To identify the properties of habitat mosaics produced by fire that enhance the persistence and status of invertebrates in eucalypt-dominated mallee habitats.

Rather than attempting to determine responses to fire by “invertebrates in general” from broad taxonomic surveys of all mallee invertebrates, this project chose to focus on a small number of what we believe are keystone groups; namely termites (Isoptera), psyllids (Hermiptera), scorpions (Scorpionida) and centipedes (Chilopoda). We believe these will be the most informative invertebrate subjects for study.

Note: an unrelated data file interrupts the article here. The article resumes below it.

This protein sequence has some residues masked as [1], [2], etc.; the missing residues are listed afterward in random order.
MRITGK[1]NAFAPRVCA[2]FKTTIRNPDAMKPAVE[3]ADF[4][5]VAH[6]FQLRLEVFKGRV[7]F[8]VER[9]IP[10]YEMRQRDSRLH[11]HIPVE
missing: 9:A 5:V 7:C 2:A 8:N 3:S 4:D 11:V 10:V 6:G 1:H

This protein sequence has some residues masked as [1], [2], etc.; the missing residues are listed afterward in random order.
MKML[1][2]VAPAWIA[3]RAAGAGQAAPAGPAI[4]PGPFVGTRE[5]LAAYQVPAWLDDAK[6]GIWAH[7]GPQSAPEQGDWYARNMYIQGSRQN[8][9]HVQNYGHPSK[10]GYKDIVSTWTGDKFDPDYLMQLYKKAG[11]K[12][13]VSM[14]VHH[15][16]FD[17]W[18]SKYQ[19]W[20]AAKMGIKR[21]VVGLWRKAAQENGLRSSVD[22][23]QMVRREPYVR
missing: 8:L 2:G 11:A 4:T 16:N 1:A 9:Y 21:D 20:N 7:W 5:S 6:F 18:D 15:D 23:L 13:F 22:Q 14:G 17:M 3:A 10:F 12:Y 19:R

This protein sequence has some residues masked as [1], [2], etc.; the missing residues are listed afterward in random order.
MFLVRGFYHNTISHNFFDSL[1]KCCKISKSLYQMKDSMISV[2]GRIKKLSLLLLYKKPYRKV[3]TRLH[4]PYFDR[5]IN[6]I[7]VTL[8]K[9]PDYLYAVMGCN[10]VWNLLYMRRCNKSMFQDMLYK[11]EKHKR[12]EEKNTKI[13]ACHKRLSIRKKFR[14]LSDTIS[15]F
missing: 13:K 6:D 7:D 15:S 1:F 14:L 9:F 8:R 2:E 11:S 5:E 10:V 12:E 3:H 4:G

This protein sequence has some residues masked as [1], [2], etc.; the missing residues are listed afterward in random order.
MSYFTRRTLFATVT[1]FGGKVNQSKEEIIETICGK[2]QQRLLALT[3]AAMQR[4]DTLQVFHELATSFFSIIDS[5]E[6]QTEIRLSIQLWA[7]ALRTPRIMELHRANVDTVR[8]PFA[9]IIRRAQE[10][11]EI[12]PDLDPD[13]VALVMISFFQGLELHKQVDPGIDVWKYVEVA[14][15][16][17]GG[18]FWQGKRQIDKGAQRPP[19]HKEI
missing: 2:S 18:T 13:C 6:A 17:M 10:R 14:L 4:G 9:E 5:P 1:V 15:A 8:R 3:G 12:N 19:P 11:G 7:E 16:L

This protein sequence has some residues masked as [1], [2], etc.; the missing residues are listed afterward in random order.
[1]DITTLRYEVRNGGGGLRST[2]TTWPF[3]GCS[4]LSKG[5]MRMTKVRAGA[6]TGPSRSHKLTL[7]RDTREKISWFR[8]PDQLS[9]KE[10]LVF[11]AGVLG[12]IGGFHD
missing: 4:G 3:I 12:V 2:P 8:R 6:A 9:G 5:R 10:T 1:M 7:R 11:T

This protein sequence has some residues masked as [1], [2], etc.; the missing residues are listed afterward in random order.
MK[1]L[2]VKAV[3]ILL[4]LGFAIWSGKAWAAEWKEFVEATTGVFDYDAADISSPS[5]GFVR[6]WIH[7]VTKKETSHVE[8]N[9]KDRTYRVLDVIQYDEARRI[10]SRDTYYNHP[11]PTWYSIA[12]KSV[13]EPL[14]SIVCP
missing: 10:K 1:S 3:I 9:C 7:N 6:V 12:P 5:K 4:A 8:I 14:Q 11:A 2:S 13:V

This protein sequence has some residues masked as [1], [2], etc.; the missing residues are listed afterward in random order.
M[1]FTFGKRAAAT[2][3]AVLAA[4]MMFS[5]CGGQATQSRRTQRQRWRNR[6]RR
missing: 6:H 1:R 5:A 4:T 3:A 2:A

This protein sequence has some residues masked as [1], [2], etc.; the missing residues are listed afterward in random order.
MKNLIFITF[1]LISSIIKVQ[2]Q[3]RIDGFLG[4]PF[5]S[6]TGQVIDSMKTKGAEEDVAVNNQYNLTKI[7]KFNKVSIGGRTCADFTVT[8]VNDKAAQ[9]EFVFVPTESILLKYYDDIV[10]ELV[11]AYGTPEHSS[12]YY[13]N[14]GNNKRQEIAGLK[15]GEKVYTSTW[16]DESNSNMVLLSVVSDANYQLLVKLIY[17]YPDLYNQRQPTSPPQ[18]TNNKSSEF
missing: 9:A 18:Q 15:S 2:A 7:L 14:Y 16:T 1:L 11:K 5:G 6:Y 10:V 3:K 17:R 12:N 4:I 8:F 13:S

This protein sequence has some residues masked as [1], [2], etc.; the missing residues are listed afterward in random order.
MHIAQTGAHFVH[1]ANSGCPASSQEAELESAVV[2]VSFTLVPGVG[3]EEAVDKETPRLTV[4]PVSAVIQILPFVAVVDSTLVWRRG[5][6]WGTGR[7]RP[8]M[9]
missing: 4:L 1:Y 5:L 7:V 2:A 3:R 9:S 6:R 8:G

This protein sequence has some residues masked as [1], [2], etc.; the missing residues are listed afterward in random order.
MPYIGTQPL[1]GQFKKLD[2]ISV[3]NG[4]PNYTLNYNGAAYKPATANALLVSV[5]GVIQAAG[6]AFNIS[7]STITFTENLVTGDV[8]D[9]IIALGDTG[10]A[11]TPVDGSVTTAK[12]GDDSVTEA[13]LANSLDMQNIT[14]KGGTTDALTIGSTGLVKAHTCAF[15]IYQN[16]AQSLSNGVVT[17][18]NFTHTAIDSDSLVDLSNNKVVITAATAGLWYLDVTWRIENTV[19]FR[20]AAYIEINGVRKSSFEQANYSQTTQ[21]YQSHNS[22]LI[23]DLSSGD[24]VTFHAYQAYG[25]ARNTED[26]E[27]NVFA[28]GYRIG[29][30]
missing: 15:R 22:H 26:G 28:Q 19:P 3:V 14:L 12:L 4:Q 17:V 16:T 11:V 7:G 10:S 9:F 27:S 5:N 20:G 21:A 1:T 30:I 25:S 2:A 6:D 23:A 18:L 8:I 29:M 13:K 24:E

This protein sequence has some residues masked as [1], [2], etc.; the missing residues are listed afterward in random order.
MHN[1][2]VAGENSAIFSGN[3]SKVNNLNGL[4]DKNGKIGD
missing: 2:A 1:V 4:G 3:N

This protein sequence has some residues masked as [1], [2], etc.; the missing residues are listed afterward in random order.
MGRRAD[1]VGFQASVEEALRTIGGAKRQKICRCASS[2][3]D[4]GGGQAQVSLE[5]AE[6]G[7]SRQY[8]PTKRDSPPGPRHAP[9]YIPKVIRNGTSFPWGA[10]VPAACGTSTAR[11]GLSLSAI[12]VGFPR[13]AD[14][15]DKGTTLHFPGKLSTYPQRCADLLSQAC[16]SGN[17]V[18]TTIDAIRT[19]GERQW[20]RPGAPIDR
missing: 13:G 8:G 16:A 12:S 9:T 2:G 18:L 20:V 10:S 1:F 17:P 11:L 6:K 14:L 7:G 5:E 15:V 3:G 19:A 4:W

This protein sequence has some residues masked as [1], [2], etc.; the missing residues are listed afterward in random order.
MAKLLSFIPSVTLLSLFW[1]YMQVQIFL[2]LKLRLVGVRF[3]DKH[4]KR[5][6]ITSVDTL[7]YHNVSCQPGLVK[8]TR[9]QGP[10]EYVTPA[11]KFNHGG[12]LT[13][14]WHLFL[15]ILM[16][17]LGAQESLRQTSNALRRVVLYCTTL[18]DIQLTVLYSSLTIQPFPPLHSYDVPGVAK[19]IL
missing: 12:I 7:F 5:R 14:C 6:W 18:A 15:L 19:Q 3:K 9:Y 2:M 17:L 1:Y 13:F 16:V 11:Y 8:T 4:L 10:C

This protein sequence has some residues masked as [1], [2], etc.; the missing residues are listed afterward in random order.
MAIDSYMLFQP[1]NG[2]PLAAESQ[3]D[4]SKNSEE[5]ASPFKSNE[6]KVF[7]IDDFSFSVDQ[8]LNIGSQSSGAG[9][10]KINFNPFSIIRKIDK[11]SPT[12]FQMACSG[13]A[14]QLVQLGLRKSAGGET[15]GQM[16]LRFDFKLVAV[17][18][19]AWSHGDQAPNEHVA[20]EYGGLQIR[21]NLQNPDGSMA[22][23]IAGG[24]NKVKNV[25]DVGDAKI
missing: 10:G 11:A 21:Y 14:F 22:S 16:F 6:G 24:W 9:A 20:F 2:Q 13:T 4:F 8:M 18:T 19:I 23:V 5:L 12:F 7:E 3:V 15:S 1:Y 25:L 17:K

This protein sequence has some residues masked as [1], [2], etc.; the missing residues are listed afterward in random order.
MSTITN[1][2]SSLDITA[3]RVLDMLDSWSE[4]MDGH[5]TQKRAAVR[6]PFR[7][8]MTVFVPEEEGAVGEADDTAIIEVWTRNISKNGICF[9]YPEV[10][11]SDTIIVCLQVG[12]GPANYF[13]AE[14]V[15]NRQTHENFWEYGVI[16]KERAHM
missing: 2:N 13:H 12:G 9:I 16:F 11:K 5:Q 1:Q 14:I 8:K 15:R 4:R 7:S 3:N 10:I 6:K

Termites and psyllids are food sources for insectivorous animals and abundances of these invertebrates may in turn influence vertebrate populations. Wood-nesting termites also generate hollows in trees and coarse woody debris which may be key habitat features for many other animals. There are approximately 16 species of termites found in the mallee areas of the eastern states and it is likely that they play important ecological roles. In addition, scorpions and centipedes are relatively large invertebrate predators that may potentially have a profound influence on structuring invertebrate communities.